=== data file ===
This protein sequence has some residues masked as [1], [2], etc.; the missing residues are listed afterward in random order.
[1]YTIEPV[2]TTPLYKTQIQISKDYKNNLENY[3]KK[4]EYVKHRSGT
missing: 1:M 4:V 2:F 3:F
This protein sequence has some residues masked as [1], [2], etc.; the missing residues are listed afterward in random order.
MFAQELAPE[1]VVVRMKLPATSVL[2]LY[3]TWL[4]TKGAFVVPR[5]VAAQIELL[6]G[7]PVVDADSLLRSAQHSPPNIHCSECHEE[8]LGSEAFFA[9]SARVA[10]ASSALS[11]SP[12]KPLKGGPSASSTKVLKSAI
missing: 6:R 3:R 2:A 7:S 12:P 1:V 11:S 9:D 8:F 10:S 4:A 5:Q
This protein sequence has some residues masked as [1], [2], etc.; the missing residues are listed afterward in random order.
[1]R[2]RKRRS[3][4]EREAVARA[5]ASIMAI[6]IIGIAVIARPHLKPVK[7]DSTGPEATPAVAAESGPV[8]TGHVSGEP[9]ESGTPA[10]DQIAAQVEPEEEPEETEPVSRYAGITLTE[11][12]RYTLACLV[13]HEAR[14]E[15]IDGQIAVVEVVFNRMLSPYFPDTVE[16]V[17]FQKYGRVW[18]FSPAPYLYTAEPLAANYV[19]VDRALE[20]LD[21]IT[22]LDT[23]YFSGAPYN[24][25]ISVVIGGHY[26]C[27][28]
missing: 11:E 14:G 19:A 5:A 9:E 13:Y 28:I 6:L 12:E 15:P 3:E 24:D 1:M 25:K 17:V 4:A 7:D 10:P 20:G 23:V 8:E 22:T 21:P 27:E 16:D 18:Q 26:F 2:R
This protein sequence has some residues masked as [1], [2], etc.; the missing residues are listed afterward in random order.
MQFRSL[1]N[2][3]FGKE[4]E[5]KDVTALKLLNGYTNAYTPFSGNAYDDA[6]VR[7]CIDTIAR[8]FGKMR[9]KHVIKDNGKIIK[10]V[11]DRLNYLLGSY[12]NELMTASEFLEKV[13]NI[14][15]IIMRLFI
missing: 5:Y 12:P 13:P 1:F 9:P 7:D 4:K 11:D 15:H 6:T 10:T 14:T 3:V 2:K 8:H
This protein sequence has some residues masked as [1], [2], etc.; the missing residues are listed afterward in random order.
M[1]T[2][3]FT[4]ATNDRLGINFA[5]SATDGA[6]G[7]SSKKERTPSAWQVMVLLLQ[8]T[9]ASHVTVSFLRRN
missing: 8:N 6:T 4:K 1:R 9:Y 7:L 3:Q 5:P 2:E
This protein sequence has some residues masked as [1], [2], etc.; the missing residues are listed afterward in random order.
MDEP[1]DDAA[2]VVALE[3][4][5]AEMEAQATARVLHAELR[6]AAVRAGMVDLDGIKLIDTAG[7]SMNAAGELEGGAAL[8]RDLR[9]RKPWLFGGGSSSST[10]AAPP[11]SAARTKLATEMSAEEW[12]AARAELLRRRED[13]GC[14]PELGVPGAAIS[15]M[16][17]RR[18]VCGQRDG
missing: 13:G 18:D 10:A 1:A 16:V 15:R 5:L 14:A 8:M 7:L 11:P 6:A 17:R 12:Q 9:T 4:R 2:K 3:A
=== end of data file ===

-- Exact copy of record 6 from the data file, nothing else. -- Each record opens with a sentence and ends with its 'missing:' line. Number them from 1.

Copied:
This protein sequence has some residues masked as [1], [2], etc.; the missing residues are listed afterward in random order.
MDEP[1]DDAA[2]VVALE[3][4][5]AEMEAQATARVLHAELR[6]AAVRAGMVDLDGIKLIDTAG[7]SMNAAGELEGGAAL[8]RDLR[9]RKPWLFGGGSSSST[10]AAPP[11]SAARTKLATEMSAEEW[12]AARAELLRRRED[13]GC[14]PELGVPGAAIS[15]M[16][17]RR[18]VCGQRDG
missing: 13:G 18:D 10:A 1:A 16:V 15:R 5:L 14:A 8:M 7:L 11:P 6:A 17:R 12:Q 9:T 4:R 2:K 3:A